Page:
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US shuts down 300 websites exploiting COVID-19 pandemic, DOJ says

Thousands of Americans in all 50 states fell victim to the scheme and paid for items like hand sanitizer and disinfectant wipes. But no products were ever sent.
Credit: Getty Images/iStockphoto

WASHINGTON, D.C., USA — The Department of Justice announced Wednesday it has received a temporary restraining order against three defendants in Vietnam who are accused of wire fraud and operating more than 300 fraudulent websites that exploited the coronavirus pandemic. 

According to the criminal complaint, the defendants' websites claimed to sell health and safety products that were hard to get during the pandemic, including hand sanitizer and disinfectant wipes. But federal officials said it was all part of an elaborate scam. 

Authorities said thousands of people in all 50 states fell victim to the scheme and tried to purchase items from the defendants' fraudulent sites, but never received the items they paid for. Additionally, the defendants allegedly put fake contact info on their hundreds of websites, causing random people and businesses in the U.S. to receive a flood of complaints from victims. 

A recent report from the Federal Trade Commission revealed that Americans have lost more than $77 million in coronavirus-related fraud since the pandemic began. 

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“The Department of Justice is committed to preventing fraudsters from exploiting this pandemic for personal gain,” said Acting Assistant Attorney General Ethan P. Davis of the Department of Justice’s Civil Division.  “We will use every resource at the government’s disposal to pursue scammers who are stealing money from citizens amidst the ongoing public health crisis.” 

Federal prosecutors said the government was able to obtain a restraining order to shut down all the websites immediately while the investigation into the scheme continues. 

According to the Department of Justice, Vietnamese authorities also conducted their own investigation and have arrested defendants Thu Phan Dinh, Tran Khanh, and Nguyen Duy Toan. 

The Department of Justice has offered a number of ways Americans can protect themselves from scams related to COVID-19: 

  • Independently verify the identity of any company, charity, or individual that contacts you regarding COVID-19.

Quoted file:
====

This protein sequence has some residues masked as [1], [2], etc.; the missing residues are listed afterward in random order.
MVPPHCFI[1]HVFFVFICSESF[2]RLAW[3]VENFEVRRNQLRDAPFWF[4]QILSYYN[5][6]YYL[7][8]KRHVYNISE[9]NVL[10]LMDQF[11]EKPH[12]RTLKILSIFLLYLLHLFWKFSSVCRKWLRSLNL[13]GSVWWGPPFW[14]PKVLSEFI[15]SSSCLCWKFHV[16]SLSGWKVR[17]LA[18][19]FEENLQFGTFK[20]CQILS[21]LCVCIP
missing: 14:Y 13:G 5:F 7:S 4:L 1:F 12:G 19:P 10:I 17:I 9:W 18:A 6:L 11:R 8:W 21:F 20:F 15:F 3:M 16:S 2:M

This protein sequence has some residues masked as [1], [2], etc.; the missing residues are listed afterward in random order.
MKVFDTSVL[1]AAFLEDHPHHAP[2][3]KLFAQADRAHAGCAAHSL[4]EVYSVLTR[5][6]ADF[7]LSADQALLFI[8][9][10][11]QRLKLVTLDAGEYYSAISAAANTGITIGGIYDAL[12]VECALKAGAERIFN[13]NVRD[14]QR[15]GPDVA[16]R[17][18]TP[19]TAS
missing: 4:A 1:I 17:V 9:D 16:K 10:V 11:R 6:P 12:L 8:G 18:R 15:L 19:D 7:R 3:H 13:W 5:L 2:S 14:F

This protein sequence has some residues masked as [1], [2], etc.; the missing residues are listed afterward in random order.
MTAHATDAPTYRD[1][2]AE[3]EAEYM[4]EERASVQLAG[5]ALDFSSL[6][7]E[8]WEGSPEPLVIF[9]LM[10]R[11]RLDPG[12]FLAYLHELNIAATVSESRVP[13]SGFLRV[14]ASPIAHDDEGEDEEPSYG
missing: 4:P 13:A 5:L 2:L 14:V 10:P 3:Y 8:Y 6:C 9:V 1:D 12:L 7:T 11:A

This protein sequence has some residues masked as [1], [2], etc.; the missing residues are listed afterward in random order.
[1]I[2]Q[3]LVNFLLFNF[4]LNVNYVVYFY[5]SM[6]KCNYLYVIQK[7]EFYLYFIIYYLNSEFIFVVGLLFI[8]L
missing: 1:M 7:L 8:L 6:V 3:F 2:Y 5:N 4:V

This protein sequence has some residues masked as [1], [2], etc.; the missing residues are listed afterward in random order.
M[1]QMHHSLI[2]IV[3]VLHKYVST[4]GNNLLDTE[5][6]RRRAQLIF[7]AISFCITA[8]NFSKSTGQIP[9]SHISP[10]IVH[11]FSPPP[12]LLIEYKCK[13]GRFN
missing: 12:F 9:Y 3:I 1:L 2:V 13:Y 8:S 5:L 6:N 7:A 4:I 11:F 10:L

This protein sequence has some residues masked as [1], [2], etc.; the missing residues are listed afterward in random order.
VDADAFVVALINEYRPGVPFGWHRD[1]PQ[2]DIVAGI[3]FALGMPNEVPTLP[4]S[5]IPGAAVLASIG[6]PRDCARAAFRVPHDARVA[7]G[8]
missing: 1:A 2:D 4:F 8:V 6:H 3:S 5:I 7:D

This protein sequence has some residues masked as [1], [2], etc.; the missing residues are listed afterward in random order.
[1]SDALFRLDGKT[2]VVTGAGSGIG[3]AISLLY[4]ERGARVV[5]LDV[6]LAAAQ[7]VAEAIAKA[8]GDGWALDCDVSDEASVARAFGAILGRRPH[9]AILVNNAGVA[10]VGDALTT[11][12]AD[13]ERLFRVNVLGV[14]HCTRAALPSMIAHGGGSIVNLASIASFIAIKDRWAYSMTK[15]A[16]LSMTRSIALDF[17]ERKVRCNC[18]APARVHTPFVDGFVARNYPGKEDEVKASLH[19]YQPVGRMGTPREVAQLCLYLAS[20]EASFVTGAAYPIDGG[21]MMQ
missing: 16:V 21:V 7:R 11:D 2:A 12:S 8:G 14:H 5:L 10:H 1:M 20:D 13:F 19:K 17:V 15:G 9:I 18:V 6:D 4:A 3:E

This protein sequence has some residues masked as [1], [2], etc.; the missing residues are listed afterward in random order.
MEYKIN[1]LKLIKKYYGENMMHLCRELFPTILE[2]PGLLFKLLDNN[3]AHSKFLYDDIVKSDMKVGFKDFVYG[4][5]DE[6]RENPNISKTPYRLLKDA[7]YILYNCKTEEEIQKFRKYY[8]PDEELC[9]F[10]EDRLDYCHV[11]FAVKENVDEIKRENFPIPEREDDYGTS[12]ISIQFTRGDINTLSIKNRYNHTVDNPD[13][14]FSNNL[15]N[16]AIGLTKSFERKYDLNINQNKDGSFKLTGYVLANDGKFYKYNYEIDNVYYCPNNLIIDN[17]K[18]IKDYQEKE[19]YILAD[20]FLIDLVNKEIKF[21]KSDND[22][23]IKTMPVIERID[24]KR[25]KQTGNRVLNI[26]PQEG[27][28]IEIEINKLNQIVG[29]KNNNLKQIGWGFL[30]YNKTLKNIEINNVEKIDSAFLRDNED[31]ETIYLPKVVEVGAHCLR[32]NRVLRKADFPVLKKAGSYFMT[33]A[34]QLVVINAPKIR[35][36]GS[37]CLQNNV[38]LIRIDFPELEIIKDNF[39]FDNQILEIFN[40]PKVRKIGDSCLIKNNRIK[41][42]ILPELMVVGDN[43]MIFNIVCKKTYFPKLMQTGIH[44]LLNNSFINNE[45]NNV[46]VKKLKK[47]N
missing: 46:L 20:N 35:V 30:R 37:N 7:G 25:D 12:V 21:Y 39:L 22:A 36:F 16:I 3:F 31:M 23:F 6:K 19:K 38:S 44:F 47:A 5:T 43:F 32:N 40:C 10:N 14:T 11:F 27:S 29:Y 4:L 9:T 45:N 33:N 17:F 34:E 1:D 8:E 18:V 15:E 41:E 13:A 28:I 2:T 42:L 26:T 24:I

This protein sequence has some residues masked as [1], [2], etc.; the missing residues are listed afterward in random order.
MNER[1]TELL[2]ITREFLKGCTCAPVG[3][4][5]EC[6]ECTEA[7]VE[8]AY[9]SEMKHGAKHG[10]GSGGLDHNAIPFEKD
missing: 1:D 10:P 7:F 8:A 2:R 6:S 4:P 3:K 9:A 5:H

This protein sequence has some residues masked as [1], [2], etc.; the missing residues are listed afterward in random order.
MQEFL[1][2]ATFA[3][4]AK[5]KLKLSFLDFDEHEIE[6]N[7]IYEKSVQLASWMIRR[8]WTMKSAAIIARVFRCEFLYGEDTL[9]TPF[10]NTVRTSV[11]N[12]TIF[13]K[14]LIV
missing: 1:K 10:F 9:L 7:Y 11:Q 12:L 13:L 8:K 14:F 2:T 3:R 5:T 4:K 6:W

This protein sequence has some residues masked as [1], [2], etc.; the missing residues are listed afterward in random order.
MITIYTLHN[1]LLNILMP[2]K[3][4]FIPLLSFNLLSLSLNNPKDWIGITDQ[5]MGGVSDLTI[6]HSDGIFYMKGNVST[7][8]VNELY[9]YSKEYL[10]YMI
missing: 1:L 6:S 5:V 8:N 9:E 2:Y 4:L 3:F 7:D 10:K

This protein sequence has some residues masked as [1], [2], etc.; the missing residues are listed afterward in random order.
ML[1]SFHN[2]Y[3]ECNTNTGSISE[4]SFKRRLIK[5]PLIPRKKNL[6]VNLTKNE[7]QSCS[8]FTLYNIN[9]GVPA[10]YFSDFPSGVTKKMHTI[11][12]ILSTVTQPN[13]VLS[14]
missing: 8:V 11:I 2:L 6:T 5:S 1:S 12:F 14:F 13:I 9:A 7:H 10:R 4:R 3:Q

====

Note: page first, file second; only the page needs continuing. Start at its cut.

• Check the websites and email addresses offering information, products, or services related to COVID-19.  Be aware that scammers often employ addresses that differ only slightly from those belonging to the entities they are impersonating.  For example, they might use “cdc.com” or “cdc.org” instead of “cdc.gov.”
  • Be wary of unsolicited emails offering information, supplies, or treatment for COVID-19 or requesting your personal information for medical purposes.  Legitimate health authorities will not contact the general public this way.
  • Do not click on links or open email attachments from unknown or unverified sources.  Doing so could download a virus onto your computer or device.
  • Make sure the anti-malware and anti-virus software on your computer is operating and up to date.
  • Ignore offers from suspicious sources for a COVID-19 vaccine, cure, or treatment.  Remember, if a vaccine becomes available, you won’t hear about it for the first time through an email, online ad, or unsolicited sales pitch.
  • Check online reviews of any company offering COVID-19 products or supplies.  Avoid companies whose customers have complained about not receiving items.
  • Research any charities or crowdfunding sites soliciting donations in connection with COVID-19 before giving any donation.  Remember, an organization may not be legitimate even if it uses words like “CDC” or “government” in its name or has reputable looking seals or logos on its materials.  For online resources on donating wisely, visit the Federal Trade Commission (FTC) website.
  • Be wary of any business, charity, or individual requesting payments or donations in cash, by wire transfer, gift card, or through the mail.  Don’t send money through any of these channels.
  • Be cautious of “investment opportunities” tied to COVID-19, especially those based on claims that a small company’s products or services can help stop the virus.  If you decide to invest, carefully research the investment beforehand.  For information on how to avoid investment fraud, visit the U.S. Securities and Exchange Commission (SEC) website.

Any suspected fraud schemes related to the coronavirus pandemic should be reported to the National Center for Disaster Fraud (NCDF) hotline by phone at 1-866-720-5721 or via an online reporting form. 

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